George Washington’s boyhood home may be rebuilt at Ferry Farm

Kathy Stewart,

WASHINGTON – The ground at Ferry Farm in Stafford is giving up more information and artifacts about the first U.S. president. And now the farm is one step closer to bringing visitors into George Washington’s boyhood home.

Although Mount Vernon is synonymous with Washington, a new house at Ferry Farm is in the works, which would shed light on the childhood years the president spent there.

Washington lived at Ferry Farm from the time he was six until he moved to Mount Vernon, where he established his first home by the Potomac River at the age of 22.

Bill Garner, president of the George Washington Foundation, says the group is in the process of getting Ferry Farm rezoned into a historic district.

A brief video on the Ferry Farm archeology:

He says the Stafford Planning Commission gave the foundation the thumbs up for the rezoning. On Nov. 20, the foundation will go before the Stafford County Board of Supervisors, who Garner hopes will also approve the rezoning.

If all goes well, that may mean they could break ground in 2013 to reconstruct Washington’s boyhood home.

“The goal is to reconstruct or build a structure of what would have been on the landscape at the time of Washington’s youth,” Garner says.

He says the site would be developed as a museum and center for the study of Washington, especially during his formative years.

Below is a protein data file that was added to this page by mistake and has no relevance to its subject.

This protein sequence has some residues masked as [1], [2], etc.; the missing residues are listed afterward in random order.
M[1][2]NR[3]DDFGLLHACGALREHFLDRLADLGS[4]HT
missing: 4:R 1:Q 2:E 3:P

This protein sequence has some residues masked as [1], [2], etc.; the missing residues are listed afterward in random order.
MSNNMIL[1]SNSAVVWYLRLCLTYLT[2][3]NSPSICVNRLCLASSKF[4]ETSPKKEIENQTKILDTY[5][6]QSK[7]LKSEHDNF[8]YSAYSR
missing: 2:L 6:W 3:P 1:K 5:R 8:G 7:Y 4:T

The land at the site of Washington’s boyhood home was nearly turned into a Walmart in the 90s. But a group of concerned citizens and others came together to save the site from commercial development.

In 2008, after 10 years of archaeological digs, the actual foundation of Washington’s boyhood home was unearthed.

“We determined that the house was much more substantial than previous accounts led them to believe,” Garner says. “The house we found is roughly a 50- by-50 structure and we were excited to have a site that revealed four different cellars – two stone line cellars and two root cellars. In each of those four cellars, we found a Washington layer of artifacts.”

He says this is an artifact-rich site, with some artifacts dating back 12,000 years. He says in addition to colonial times, there are also artifacts from the Civil War.

Ferry Farm was the staging site for the Battle of Fredericksburg during the Civil War. Garner says more than 600,000 artifacts have been found there.

WTOP’s Kathy Stewart contributed to this report. Follow WTOP on Twitter.

(Copyright 2012 by WTOP. All Rights Reserved.)

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